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Casio GA-1100-1AER “G-Shock Gravity Defier” Gents Black Resin Black Chronograph Dial Black Rubber Strap Watch

GA-1100-1AER G-Shock Gravity Defier

Casio GA-1100-1AER “G-Shock Gravity Defier” Gents Black Resin Black Chronograph Dial Black Rubber Strap Watch

“G-Shock Gravity Defier” Gents Black Resin Black Chronograph Dial Black Rubber Strap Watch

Manufacturer: Casio

Product Code: GA-1100-1AER

Collection: G – Shock Gravity Defier

Gender: Gents

Dial Colour: Black

Dial Shape: Round

Dial Feature: Second Hand

                       2 Sub Dials

                       Partially Luminous Hands & Markers

Stop Watch: 1/100th Sec Stopwatch

Alarm Function: Daily Alarm: sounds each day at the time you set

Auto Calender: Fully automatic calendar, with allowances made for leap years, pre-programmed to 2099

Thermometer: A sensor measures the ambient temperature around the watch and displays it in °C (-10°C /+60°C)

Displat Illumination: LED backlight for the digital display (Full auto LED light, selectable illumination duration, afterglow)

World Time: 31 time zones (48 cities + coordinated universal time)

Bezel: Fixed

Movement: Quartz

Case Material: Black Resin

Case Width: 47mm

Case Depth: 16mm

Case Feature: Crown

Case Back: Solid

Bracelet Material: Black Rubber

Bracelet Width:  20mm

Glass: Mineral

Clasp: Buckle

Hour Indicator: Batons


Water Resistance: 200 Metres

Warranty: 2 Years

£285.00 £212.00

Availability: In stock
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Brands: .

Casio “G-Shock Gravity Defier”

Inspired by pilots, this Air Series G Shock features a World Time mode with dual dial display, ideal for world travel. Additional Twin Sensor technology provides Thermometer and Digital Compass read outs enabling the wearer to lock in and follow their chosen bearing.

Casio History

Casio was established as Kashio Seisakujo in April 1946 by Tadao Kashio, an engineer specializing in fabrication technology. Kashio’s first major product was the yubiwa pipe, a finger ring that would hold a cigerette, allowing the wearer to smoke the cigarette down to its nub while also leaving the wearer’s hands free Japan was impoverished immediately following World War II, so cigarettes were valuable, and the invention was a success.

After seeing the electric calculators at the first Business Show in Ginza, Tokyo in 1949, Kashio and his younger brothers (Toshio, Kazuo and Yukio) used their profits from the yubiwa pipe to develop their own calculators. Most of the calculators at that time worked using gears and could be operated by hand using a crank or using a motor (see adding machine). Toshio possessed some knowledge of electronics, and set out to make a calculator using solenoids. The desk-sized calculator was finished in 1954 and was Japan’s first electro-mechanical calculator. One of the central and more important innovations of the calculator was its adoption of the 10-key number pad; at that time other calculators were using a “full keypad”, which meant that each place in the number (1s, 10s, 100s, etc…) had nine keys. Another distinguishing innovation was the use of a single display window instead of the three display windows (one for each argument and one for the answer) used in other calculators.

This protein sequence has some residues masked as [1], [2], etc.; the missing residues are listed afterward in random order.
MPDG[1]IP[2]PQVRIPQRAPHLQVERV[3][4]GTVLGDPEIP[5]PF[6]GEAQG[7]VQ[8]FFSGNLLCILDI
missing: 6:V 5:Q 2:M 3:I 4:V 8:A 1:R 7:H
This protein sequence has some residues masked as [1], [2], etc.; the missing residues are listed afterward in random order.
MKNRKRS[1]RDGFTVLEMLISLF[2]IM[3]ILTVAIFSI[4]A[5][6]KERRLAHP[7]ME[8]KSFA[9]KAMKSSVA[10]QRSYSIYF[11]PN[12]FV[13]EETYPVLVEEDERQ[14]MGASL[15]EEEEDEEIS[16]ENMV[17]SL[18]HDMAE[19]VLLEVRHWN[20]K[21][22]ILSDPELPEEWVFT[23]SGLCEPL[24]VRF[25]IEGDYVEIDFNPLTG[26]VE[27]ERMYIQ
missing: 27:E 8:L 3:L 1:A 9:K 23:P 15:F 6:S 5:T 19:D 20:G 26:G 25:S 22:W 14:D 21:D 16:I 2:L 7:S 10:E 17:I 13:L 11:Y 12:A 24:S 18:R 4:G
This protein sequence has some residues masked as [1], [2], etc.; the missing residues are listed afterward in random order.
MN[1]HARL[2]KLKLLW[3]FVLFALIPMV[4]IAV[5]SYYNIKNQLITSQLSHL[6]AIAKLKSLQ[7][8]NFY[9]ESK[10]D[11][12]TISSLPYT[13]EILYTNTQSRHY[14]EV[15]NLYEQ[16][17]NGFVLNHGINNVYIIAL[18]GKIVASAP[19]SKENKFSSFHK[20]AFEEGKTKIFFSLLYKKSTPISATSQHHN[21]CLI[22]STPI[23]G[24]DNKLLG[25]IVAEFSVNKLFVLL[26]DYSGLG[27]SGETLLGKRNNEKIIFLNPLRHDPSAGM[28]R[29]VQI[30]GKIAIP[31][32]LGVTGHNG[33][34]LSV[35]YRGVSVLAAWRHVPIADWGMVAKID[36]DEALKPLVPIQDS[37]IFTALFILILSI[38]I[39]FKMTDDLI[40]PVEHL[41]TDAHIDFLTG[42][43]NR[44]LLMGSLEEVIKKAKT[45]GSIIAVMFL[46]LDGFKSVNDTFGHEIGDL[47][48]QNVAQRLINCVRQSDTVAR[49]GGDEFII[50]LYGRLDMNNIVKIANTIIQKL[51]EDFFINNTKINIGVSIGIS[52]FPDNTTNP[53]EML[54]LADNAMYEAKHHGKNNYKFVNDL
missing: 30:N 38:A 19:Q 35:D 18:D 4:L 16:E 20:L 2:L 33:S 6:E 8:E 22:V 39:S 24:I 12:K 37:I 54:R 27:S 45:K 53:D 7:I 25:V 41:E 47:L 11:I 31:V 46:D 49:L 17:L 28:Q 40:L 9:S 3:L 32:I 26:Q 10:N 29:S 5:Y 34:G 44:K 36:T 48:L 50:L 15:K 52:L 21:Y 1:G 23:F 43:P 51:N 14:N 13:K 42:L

Casio Computer Co., Ltd. was formed in June 1957. That year, Casio released the Model 14-A, sold for 485,000 yen, the world’s first all-electric compact calculator, which was based on relay technology.

In the 1980s, its budget electronic instruments and its line of affordable home electronic musical keyboard instruments became popular. The company also became well known for the wide variety and innovation of its wristwatches. It was one of the earliest manufacturers of quartz watches, both digital and analog. It also began selling calculator watches during this time. It was one of the first manufacturers of watches that could display the time in many different time zones and of watches with temperature, atmospheric-pressure, altitude, and evenGlobal Positioning System displays.

A number of notable digital cameras innovations have been made by Casio, including the QV-10, the first consumer digital camera with an LCD screen on the back (developed by a team led by Hiroyuki Suetaka in 1995), the first consumer three megapixel camera, the first true ultra-compact model, and the first digital camera to incorporate ceramic lens technology.